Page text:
Contents
Comparative Study of Electoral Systems, 2001-2006, Dataset 0001
Description
Mode of access: Intranet.
Notes
Title from ICPSR DDI metadata of 2016-02-11.
Series Statement
ICPSR 3808
ICPSR (Series) 3808
Other Forms
Also available as downloadable files.
Copyright Not EvaluatedCopyright Not Evaluated
Technical Details
  • Staff View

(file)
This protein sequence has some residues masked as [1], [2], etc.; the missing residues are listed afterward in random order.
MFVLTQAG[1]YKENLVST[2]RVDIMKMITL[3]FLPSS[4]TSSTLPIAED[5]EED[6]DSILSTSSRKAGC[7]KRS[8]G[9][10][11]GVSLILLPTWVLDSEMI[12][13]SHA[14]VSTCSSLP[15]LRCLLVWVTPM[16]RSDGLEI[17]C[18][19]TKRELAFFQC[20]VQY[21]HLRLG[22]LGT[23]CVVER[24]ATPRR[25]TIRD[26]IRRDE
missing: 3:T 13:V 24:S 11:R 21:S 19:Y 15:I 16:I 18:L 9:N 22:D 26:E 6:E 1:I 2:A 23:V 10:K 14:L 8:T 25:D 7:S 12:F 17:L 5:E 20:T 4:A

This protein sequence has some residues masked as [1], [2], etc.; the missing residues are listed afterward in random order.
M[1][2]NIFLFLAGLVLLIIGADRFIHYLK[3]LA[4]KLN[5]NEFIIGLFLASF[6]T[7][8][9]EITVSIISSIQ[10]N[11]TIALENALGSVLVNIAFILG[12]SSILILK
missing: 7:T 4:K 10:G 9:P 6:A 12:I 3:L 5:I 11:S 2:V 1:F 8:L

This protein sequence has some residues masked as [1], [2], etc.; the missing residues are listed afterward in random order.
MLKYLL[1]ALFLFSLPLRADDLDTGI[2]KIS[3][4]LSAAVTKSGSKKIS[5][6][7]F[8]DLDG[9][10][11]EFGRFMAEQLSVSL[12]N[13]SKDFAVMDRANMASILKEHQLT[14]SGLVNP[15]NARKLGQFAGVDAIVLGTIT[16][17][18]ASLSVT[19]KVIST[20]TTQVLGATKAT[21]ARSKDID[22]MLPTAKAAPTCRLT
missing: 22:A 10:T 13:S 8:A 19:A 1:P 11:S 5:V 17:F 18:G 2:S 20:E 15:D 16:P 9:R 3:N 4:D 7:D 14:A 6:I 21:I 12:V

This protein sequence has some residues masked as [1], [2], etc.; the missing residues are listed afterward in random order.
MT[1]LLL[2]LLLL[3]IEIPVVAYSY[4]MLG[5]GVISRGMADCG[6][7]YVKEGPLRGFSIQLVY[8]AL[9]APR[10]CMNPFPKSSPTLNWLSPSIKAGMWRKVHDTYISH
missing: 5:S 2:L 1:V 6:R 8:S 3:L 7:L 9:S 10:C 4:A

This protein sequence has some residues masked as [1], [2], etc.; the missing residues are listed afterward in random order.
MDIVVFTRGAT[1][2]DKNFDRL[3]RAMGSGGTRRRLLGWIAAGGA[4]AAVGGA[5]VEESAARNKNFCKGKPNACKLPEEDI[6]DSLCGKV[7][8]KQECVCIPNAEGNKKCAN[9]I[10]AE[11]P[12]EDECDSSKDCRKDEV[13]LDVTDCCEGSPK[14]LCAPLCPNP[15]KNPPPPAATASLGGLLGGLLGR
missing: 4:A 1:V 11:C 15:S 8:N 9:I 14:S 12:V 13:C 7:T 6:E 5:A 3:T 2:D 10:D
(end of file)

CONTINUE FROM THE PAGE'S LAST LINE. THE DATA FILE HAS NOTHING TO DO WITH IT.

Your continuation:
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    a| This study is the full release of 2001-2006 data from Module 2 of the Comparative Study of Electoral Systems. The Comparative Study of Electoral Systems is an ongoing collaborative program of crossnational research among national election studies designed to advance the understanding of electoral behavior across polities. The project, which is being carried out in over 50 consolidated and emerging democracies, was coordinated by social scientists from around the world who cooperated to specify the research agenda, the study design, and the micro- and macro-level data that native teams of researchers collected within each polity. This collection currently comprises data from surveys conducted in the countries of Albania, Australia, Belgium, Brazil, Bulgaria, Canada, Chile, Czech Republic, Denmark, Finland, France, Germany, Great Britain, Hong Kong, Hungary, Iceland, Ireland, Israel, Italy, Japan, Kyrgyzstan, Mexico, Netherlands, New Zealand, Norway, Peru, Philippines, Poland, Portugal, Romania, Russia, Slovenia, South Korea, Spain, Sweden, Switzerland, Taiwan, and the United States. Module 2 focuses on electoral institutions and political behavior, particularly on the fundamental principles of democratic governance: representation and accountability. It aims to examine how well different electoral institutions function as mechanisms by which citizens' views are represented in the policymaking process, and by which citizens hold their elected representatives accountable. This is accomplished by explicitly linking individual attitudes and behaviors to the political context across a variety of settings. The module added a new set of items on citizen engagement and cognition across demographic polities, and expanded the analyses of the first module to examine how voters' choices are affected by the institutional context within which those choices are made. The survey results have been compiled and supplemented with district-level information that provides insight into the respondent's political context, and macro-level data that detail the respondent's political system as a whole. At each level of data collection, the measurements used have been standardized to promote comparison. Demographic variables include age, sex, race, ethnicity, education level, marital status, employment status, occupation, household union membership, language, socioeconomic status, political party affiliation, political orientation, religious preference, frequency of religious attendance, household income, number of children and other members of the household, and type of residential area (e.g., urban or rural).Cf: http://doi.org/10.3886/ICPSR03808.v2